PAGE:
Typhoon Haishen, the third strongest typhoon this year, is on its way to hit North and South Korea, as well as southwestern Japan. This raises many flags, as some buildings have been strongly hit by Typhoon Maysak, along with heavy flooding.
According to “Japan Times,” Haishen is expected to bring conditions similar to a category 3 or category 4 hurricane. Residents were told to be ready to evacuate early. Haishen is, “forecast to remain at the cusp of Category 5 intensity on Friday, and stay at super typhoon strength, with sustained winds of 150 mph or higher, through at least Saturday.”
The storm is predicted to hit the island of Okinawa on Sunday, and afterwards to hit the island of Kyushu. Right after it hits Japan, meteorologists are expecting for the typhoon to hit Korea. However, South Korea’s Yonhap News Agency reports that the typhoon may not hit the country at all. Along with this, they believe that after the typhoon hits Japan, its strength may weaken a little.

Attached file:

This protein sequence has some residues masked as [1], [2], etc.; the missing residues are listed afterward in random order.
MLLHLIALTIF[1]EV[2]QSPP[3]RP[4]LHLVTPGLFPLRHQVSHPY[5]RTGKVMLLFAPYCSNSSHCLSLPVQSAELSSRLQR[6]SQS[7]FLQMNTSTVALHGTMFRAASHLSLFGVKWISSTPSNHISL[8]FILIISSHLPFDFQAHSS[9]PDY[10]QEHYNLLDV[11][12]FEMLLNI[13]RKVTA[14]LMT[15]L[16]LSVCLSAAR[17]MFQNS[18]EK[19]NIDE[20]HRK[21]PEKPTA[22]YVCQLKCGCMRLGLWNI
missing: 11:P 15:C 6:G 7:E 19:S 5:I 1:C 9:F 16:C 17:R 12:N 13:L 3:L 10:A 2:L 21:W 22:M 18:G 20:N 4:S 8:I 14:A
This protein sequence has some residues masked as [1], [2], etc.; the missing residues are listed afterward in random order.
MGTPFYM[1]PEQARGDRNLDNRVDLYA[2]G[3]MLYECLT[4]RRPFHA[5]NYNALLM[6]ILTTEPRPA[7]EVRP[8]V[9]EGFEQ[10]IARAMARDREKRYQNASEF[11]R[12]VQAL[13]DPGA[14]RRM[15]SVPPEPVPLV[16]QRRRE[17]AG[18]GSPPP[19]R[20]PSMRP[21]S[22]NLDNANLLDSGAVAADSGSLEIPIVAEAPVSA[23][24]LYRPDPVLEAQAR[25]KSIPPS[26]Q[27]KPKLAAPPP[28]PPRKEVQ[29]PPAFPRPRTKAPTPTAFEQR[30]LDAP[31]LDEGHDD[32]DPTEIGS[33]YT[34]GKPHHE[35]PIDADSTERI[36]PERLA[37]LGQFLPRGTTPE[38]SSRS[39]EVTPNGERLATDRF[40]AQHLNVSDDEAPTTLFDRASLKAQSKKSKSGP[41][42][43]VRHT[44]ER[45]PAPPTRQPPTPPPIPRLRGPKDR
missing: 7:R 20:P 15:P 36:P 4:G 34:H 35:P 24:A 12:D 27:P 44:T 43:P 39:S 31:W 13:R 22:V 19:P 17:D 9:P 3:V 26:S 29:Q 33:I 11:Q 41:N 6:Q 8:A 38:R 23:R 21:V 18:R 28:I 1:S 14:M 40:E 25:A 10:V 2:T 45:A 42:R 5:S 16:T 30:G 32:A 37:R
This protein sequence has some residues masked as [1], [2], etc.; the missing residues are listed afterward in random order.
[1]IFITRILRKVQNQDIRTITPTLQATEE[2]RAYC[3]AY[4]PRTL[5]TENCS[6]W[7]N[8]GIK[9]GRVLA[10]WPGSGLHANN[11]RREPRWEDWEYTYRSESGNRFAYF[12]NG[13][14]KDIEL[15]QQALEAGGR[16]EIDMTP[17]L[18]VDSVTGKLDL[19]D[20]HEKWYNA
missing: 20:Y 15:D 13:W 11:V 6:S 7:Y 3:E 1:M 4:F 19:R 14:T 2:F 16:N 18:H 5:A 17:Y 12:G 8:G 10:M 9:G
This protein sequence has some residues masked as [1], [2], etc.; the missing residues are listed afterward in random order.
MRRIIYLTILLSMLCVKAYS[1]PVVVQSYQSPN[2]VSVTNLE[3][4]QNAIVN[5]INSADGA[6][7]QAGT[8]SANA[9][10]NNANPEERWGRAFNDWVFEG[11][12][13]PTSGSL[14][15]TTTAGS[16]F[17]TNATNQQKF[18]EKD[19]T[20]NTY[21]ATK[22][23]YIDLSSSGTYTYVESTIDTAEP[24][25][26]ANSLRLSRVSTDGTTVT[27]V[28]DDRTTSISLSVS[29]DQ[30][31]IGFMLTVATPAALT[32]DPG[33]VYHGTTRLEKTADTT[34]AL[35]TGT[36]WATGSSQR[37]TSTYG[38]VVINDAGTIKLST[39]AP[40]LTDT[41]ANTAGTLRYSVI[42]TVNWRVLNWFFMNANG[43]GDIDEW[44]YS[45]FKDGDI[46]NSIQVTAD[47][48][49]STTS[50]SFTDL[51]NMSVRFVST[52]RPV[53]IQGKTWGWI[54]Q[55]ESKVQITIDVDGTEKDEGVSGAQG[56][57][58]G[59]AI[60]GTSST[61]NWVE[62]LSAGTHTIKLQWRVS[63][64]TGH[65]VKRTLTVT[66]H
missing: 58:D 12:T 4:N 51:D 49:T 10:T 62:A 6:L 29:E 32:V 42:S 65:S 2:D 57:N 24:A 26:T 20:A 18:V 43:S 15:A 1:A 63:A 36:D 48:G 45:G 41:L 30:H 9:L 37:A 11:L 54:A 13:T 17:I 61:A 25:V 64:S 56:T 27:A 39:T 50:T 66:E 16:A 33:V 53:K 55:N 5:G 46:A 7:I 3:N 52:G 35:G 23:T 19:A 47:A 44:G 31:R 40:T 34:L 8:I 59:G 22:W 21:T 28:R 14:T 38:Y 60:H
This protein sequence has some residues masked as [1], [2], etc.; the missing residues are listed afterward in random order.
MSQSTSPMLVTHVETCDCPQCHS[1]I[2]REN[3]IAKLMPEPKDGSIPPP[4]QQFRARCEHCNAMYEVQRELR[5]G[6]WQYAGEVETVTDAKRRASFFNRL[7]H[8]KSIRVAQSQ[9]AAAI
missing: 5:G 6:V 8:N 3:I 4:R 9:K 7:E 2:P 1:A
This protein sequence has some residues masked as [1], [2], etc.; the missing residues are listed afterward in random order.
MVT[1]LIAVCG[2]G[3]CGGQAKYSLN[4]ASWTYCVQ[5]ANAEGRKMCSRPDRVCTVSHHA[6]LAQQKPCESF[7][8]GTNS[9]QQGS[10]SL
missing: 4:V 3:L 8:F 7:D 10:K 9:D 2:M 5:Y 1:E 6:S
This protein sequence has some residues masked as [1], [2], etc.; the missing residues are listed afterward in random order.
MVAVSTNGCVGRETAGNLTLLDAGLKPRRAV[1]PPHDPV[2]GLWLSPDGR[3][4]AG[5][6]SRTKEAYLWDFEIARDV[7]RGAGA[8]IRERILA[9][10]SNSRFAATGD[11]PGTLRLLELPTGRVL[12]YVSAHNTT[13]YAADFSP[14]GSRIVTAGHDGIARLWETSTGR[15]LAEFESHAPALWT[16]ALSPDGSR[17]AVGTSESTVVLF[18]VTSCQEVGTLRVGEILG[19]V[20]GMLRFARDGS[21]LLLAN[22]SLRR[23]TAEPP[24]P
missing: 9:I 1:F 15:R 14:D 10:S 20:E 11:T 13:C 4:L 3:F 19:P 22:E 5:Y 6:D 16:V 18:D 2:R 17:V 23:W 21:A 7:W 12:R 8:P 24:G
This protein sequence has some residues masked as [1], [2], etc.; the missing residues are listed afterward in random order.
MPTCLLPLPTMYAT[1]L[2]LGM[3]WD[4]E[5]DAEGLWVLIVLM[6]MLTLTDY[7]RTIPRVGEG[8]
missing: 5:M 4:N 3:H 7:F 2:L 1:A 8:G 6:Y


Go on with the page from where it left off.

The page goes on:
If Haishen were to hit Korea, “it would also be the fifth typhoon to strike there this season, which would be a new record,” according to NHK World meteorologist, Sayaka Mori, as well as a historical storm database maintained by the National Oceanic and Atmospheric Administration.
Typhoon Haishen will likely be very burdensome to these countries that have already been hit by a typhoon this week, especially since the cities that were hit are still struggling with the damages Typhoon Maysak caused.